Friday, October 5, 2007

Wartime news reporting

Reading wartime news reports well after the fact can be enlightening. Naturally, the reporters and editors do not have the information that we can have access to many years later. However, it can reveal what they are good at, and what they are not so good at.

Wartime news reporting is exceptionally accurate at reporting the politics of the day. Even during peacetime, reporting is VERY good at this. After all, the information is public knowledge. Reporting also is very talented at political analysis. Almost everything that you see/hear/read has a heavy filter through a political view.

Wartime news reporting is good at reporting friendly losses. Far less information is available to report on in the larger wars. In the smaller conflicts and battles, this information tends to be far more numerous and accurate. Wartime reporting is inconsistent when reporting enemy losses. In low intensity wars, reporting tends to be more accurate. In larger affairs, it is off the mark a great deal more often.

Wartime reporting fails miserably when doing analysis, other than through a political outlook. A classic example is the Washington Post dated October, 15, 1943. The political statements and analysis are first-rate. Militarily speaking, it would appear that although the allied forces were doing well in some areas, the overall situation is not all that bright. I can go into considerable detail here, but at this stage in the war, the allies were so dominate that it is difficult for me to understand how they could have been so far off. Yes, I have much more information that they were denied.

During the Vietnam War, I remember hearing the argument that the U.S. could not win because we controlled the cities, and the VC (Viet Cong) and the NVA (North Vietnamese Army) controlled the countryside. We were contesting the countryside, but we would only control small parts for a limited period. In Iraq today, is the situation not reversed? For many years now, overall reporting has been indicating that the U.S. can not win in Iraq. Something is missing here. Good reasons exist as to why the war has evolved the way that they have in both cases. These are missed by wartime reporting. I have yet to see it, and I am looking.

The ‘Tet’ offensive is another good example. In 1968, North Vietnam launched an offensive. It was an attempt at showing how far they had come. They committed many of the VC cadres that had been painfully built up over 10 years. At the same time, the NVA committed 4 divisions in a conventional battle. It was a military disaster for them. The 4 divisions were wiped out, as were many of the VC cadres. Yet reporting indicated this as being a stunning defeat for the U.S. Politically, this was the case. Militarily, reporting got it exactly opposite. A more recent example:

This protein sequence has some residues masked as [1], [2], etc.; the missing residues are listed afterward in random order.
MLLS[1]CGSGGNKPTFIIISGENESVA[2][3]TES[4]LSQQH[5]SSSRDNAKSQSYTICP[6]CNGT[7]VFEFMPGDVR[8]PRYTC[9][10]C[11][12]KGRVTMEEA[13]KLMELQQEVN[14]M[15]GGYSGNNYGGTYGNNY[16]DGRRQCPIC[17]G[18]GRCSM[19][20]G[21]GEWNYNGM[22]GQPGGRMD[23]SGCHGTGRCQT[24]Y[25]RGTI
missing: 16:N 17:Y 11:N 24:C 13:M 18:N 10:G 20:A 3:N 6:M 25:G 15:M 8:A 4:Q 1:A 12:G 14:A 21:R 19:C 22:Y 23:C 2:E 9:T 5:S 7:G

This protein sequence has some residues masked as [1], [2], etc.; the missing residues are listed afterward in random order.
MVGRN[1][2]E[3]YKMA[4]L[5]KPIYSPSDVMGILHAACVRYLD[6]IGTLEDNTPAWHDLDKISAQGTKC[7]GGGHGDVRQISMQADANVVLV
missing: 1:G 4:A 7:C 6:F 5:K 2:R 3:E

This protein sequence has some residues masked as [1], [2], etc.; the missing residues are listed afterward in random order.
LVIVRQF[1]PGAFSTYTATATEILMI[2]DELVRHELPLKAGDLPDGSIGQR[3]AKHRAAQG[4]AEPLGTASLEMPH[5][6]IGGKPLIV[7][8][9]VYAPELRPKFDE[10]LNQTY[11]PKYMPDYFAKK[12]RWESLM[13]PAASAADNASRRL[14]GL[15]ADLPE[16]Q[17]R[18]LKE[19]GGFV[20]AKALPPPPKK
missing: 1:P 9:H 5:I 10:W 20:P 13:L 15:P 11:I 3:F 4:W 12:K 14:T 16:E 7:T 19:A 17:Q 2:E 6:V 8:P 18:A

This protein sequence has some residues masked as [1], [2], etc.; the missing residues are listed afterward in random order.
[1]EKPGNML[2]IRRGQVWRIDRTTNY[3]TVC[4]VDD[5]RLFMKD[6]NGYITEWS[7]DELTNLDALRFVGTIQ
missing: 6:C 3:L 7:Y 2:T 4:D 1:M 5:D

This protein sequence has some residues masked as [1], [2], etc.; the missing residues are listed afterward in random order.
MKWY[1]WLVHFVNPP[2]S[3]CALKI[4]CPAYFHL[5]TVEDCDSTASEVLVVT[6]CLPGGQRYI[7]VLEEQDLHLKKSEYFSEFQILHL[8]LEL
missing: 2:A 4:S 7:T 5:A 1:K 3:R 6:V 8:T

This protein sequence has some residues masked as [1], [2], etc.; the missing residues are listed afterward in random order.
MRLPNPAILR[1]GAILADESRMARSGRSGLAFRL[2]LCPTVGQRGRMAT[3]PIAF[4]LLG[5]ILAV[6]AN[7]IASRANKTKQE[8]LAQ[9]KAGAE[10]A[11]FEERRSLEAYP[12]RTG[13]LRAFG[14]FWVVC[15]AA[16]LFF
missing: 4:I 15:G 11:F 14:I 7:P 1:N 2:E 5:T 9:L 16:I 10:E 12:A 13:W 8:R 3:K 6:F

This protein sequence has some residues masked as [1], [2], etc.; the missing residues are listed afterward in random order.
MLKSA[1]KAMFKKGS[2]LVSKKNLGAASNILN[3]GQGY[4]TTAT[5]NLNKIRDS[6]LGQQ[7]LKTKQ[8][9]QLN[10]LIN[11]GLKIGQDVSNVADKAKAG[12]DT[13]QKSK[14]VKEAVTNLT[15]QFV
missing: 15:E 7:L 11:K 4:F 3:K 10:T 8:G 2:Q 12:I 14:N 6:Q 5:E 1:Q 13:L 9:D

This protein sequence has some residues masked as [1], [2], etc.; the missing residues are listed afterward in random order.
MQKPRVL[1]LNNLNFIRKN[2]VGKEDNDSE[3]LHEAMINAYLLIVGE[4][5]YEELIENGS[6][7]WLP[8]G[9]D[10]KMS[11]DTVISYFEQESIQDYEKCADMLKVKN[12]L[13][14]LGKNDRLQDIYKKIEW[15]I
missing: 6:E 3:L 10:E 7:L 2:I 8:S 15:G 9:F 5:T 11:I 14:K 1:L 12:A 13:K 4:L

Remember the 30 day war between Israel and Hezbollah last summer? The news that I was watching and reading reported that Israel lost and Hezbollah won BIG-TIME. (Exception: The Wall Street Journal was careful to point out that the views were political in nature.) Yes, on the political front, this was the case. Looking at it from a different view leads me to question this. The Israeli Defense Force (IDF) numbers more than 150,000 men and women. (I am guessing to a limited degree here.) All the estimates of Hezbollah that I have seen indicate a number of between 7000 and 7500 men in Lebanon. (Combatants) Loss of life for the two combatants was published at 158 lost for Israel and around 2000 to 2200 lost for Hezbollah. In other words, Israel lost about .1% of its combat strength. Hezbollah lost somewhere around 25%. Many well-trained combat units have broken and fled the field in disorder after suffering far fewer losses than 25%. Hezbollah is far from being a well trained organization. At best, morale took a major hit. Hezbollah got hurt. BAD. Even if figures are off quite a bit, it will take them a year or more to recover. Please note how seldom they have been appearing in the news over the past year. The overall point is that wartime news reporting is really bad at military analysis. The reporters and editors have very little to absolutely no understanding of the warfare that they are covering.

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